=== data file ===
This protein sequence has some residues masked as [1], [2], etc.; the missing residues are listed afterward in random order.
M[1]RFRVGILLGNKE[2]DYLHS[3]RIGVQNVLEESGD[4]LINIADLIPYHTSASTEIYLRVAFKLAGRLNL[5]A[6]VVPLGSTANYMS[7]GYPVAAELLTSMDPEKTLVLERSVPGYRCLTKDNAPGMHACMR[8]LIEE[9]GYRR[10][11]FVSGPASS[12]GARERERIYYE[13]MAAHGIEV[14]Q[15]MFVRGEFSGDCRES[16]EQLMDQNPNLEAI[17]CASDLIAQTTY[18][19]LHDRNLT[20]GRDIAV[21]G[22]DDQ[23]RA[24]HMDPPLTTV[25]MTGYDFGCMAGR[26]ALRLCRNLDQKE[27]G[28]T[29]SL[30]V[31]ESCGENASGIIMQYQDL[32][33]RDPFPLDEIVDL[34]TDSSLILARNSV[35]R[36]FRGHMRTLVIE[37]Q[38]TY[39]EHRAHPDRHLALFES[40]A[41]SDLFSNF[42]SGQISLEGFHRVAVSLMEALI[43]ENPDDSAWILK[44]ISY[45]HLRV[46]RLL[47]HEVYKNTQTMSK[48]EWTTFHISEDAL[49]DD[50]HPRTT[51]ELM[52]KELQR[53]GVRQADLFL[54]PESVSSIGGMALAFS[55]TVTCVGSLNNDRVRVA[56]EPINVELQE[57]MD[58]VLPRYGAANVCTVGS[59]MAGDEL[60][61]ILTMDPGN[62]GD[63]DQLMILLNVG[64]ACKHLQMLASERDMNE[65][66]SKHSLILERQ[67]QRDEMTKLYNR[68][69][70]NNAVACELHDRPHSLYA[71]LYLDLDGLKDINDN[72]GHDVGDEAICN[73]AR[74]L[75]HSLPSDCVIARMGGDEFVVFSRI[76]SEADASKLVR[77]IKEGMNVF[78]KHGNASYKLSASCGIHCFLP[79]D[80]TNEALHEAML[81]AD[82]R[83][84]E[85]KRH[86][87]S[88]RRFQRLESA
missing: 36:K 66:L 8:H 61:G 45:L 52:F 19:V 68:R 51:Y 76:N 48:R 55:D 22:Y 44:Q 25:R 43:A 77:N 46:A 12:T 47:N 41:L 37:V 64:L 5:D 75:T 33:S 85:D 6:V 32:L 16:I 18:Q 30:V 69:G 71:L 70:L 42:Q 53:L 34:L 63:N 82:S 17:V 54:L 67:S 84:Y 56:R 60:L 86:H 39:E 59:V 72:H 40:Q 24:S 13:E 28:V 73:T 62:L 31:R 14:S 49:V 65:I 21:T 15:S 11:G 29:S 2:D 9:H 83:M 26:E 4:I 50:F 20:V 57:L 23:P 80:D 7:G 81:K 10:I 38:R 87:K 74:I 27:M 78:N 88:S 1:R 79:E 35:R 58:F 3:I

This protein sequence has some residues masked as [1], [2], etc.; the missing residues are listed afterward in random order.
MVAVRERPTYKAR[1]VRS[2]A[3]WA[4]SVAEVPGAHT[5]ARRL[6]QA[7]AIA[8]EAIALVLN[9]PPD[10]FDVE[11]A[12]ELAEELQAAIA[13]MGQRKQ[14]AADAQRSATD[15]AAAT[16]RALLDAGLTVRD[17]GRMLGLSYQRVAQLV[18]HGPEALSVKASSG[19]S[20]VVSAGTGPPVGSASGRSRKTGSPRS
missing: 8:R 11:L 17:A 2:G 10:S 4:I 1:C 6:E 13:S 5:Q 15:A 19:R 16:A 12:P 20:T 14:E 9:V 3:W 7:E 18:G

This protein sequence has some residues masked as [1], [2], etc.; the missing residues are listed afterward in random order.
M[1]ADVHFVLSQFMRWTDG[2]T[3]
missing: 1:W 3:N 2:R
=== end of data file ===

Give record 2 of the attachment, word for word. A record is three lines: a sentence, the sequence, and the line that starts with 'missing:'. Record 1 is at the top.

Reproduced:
This protein sequence has some residues masked as [1], [2], etc.; the missing residues are listed afterward in random order.
MVAVRERPTYKAR[1]VRS[2]A[3]WA[4]SVAEVPGAHT[5]ARRL[6]QA[7]AIA[8]EAIALVLN[9]PPD[10]FDVE[11]A[12]ELAEELQAAIA[13]MGQRKQ[14]AADAQRSATD[15]AAAT[16]RALLDAGLTVRD[17]GRMLGLSYQRVAQLV[18]HGPEALSVKASSG[19]S[20]VVSAGTGPPVGSASGRSRKTGSPRS
missing: 8:R 11:L 17:A 2:G 10:S 4:I 1:C 6:E 13:S 5:Q 15:A 19:R 16:A 12:P 20:T 14:E 9:V 3:W 7:E 18:G